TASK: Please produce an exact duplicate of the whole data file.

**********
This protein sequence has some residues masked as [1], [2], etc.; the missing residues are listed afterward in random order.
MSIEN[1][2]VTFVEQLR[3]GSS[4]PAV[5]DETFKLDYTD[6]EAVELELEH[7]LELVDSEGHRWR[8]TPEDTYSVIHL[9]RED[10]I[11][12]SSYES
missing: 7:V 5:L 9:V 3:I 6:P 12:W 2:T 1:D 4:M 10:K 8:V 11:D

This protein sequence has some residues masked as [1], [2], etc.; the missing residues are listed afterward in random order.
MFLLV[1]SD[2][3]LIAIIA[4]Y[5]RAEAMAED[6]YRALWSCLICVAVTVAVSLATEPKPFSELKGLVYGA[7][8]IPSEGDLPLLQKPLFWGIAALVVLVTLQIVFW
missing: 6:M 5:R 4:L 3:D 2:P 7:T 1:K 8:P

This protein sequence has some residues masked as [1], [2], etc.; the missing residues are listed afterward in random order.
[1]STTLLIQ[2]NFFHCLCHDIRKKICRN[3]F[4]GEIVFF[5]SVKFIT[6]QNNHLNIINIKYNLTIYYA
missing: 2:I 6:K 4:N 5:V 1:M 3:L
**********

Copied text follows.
This protein sequence has some residues masked as [1], [2], etc.; the missing residues are listed afterward in random order.
MSIEN[1][2]VTFVEQLR[3]GSS[4]PAV[5]DETFKLDYTD[6]EAVELELEH[7]LELVDSEGHRWR[8]TPEDTYSVIHL[9]RED[10]I[11][12]SSYES
missing: 7:V 5:L 9:V 3:I 6:P 12:W 2:T 1:D 4:M 10:K 8:V 11:D

This protein sequence has some residues masked as [1], [2], etc.; the missing residues are listed afterward in random order.
MFLLV[1]SD[2][3]LIAIIA[4]Y[5]RAEAMAED[6]YRALWSCLICVAVTVAVSLATEPKPFSELKGLVYGA[7][8]IPSEGDLPLLQKPLFWGIAALVVLVTLQIVFW
missing: 6:M 5:R 4:L 3:D 2:P 7:T 1:K 8:P

This protein sequence has some residues masked as [1], [2], etc.; the missing residues are listed afterward in random order.
[1]STTLLIQ[2]NFFHCLCHDIRKKICRN[3]F[4]GEIVFF[5]SVKFIT[6]QNNHLNIINIKYNLTIYYA
missing: 2:I 6:K 4:N 5:V 1:M 3:L